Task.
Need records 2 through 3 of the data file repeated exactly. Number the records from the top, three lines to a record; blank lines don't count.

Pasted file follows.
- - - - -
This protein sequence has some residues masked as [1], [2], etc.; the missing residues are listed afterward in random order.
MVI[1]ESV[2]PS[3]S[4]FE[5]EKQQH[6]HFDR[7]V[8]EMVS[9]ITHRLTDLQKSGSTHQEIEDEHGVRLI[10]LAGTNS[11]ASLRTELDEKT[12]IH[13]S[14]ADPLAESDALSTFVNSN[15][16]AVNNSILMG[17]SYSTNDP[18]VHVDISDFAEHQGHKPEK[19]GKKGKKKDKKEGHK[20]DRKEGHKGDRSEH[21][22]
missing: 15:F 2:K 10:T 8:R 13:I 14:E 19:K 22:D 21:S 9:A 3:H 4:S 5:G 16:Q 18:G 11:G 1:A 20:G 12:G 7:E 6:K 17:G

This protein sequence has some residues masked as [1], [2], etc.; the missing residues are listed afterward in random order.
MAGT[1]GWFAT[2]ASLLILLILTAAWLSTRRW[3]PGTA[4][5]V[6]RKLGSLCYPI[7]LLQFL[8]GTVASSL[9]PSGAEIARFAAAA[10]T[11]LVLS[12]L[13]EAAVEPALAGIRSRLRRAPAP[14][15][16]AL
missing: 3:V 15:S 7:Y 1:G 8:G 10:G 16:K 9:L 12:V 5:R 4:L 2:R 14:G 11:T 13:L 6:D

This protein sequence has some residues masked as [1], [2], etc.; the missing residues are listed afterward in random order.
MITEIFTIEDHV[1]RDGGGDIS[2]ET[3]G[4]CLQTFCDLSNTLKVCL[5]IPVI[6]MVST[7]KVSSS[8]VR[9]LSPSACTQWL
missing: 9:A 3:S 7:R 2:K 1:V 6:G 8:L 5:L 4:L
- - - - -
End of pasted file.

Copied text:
This protein sequence has some residues masked as [1], [2], etc.; the missing residues are listed afterward in random order.
MAGT[1]GWFAT[2]ASLLILLILTAAWLSTRRW[3]PGTA[4][5]V[6]RKLGSLCYPI[7]LLQFL[8]GTVASSL[9]PSGAEIARFAAAA[10]T[11]LVLS[12]L[13]EAAVEPALAGIRSRLRRAPAP[14][15][16]AL
missing: 3:V 15:S 7:Y 1:G 8:G 10:G 16:K 9:L 12:V 5:R 4:L 2:R 14:G 11:T 13:L 6:D

This protein sequence has some residues masked as [1], [2], etc.; the missing residues are listed afterward in random order.
MITEIFTIEDHV[1]RDGGGDIS[2]ET[3]G[4]CLQTFCDLSNTLKVCL[5]IPVI[6]MVST[7]KVSSS[8]VR[9]LSPSACTQWL
missing: 9:A 3:S 7:R 2:K 1:V 6:G 8:L 5:L 4:L